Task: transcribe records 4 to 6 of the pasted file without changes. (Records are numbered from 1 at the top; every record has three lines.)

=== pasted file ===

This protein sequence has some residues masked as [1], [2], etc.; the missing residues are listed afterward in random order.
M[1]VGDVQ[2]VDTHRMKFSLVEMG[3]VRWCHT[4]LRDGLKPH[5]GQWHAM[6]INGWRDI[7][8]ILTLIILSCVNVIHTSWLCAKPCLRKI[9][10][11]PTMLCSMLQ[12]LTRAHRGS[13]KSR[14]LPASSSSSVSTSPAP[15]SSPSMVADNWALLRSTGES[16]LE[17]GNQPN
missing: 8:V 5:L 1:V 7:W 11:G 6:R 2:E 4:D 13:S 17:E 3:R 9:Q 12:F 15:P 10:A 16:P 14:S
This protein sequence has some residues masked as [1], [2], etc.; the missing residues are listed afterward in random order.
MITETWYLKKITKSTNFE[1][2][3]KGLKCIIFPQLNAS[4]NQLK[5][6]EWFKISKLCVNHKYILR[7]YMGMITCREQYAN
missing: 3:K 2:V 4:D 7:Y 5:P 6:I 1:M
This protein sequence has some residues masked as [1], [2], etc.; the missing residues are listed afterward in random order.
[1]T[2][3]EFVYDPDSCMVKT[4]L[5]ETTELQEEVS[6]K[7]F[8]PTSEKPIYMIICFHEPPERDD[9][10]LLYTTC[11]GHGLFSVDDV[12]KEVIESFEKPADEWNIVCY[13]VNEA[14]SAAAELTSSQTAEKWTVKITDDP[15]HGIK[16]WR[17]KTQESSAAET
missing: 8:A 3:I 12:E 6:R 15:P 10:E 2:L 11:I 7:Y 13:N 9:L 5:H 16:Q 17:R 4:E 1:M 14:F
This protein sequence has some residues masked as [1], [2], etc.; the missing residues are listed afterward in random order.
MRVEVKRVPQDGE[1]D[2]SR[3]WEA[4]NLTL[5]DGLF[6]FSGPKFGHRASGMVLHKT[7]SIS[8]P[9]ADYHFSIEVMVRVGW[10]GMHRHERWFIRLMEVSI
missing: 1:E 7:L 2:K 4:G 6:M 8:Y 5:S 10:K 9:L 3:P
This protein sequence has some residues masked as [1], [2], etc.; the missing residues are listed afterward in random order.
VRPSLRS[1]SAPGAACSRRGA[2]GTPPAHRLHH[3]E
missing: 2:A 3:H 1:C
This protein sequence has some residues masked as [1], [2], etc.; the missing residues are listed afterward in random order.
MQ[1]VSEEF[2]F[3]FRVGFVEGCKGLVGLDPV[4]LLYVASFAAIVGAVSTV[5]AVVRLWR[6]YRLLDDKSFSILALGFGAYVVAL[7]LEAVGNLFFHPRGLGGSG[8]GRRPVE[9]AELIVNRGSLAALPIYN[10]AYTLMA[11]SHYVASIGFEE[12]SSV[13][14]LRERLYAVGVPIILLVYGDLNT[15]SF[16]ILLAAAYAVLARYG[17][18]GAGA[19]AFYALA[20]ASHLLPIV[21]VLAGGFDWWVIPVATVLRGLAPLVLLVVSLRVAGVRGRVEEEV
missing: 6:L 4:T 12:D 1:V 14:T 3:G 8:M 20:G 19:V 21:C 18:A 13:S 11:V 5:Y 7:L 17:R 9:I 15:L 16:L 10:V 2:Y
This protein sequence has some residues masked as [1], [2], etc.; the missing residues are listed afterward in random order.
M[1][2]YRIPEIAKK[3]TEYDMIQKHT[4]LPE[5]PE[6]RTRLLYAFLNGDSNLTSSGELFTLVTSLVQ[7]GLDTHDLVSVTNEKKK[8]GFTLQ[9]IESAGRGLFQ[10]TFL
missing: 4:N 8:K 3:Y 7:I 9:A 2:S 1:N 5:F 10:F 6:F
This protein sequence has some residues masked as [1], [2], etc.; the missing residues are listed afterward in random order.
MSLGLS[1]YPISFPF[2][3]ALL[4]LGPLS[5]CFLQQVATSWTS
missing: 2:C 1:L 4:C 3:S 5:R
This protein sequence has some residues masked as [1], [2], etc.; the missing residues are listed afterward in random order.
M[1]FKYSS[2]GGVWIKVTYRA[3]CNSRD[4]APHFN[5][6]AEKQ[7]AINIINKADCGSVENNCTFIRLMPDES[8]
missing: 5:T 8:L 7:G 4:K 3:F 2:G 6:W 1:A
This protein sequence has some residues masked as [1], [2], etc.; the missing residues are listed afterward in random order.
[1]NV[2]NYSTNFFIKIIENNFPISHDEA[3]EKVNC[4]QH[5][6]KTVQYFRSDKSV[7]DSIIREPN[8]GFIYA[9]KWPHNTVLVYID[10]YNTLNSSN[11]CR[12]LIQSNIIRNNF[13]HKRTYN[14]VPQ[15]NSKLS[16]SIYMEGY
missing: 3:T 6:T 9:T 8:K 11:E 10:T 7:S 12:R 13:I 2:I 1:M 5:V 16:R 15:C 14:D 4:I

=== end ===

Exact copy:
This protein sequence has some residues masked as [1], [2], etc.; the missing residues are listed afterward in random order.
MRVEVKRVPQDGE[1]D[2]SR[3]WEA[4]NLTL[5]DGLF[6]FSGPKFGHRASGMVLHKT[7]SIS[8]P[9]ADYHFSIEVMVRVGW[10]GMHRHERWFIRLMEVSI
missing: 1:E 7:L 2:K 4:G 6:M 8:Y 5:S 10:K 9:L 3:P
This protein sequence has some residues masked as [1], [2], etc.; the missing residues are listed afterward in random order.
VRPSLRS[1]SAPGAACSRRGA[2]GTPPAHRLHH[3]E
missing: 2:A 3:H 1:C
This protein sequence has some residues masked as [1], [2], etc.; the missing residues are listed afterward in random order.
MQ[1]VSEEF[2]F[3]FRVGFVEGCKGLVGLDPV[4]LLYVASFAAIVGAVSTV[5]AVVRLWR[6]YRLLDDKSFSILALGFGAYVVAL[7]LEAVGNLFFHPRGLGGSG[8]GRRPVE[9]AELIVNRGSLAALPIYN[10]AYTLMA[11]SHYVASIGFEE[12]SSV[13][14]LRERLYAVGVPIILLVYGDLNT[15]SF[16]ILLAAAYAVLARYG[17][18]GAGA[19]AFYALA[20]ASHLLPIV[21]VLAGGFDWWVIPVATVLRGLAPLVLLVVSLRVAGVRGRVEEEV
missing: 6:L 4:T 12:D 1:V 14:T 3:G 8:M 20:G 19:V 21:C 18:A 13:S 11:V 5:Y 7:L 17:R 9:I 15:L 16:L 10:V 2:Y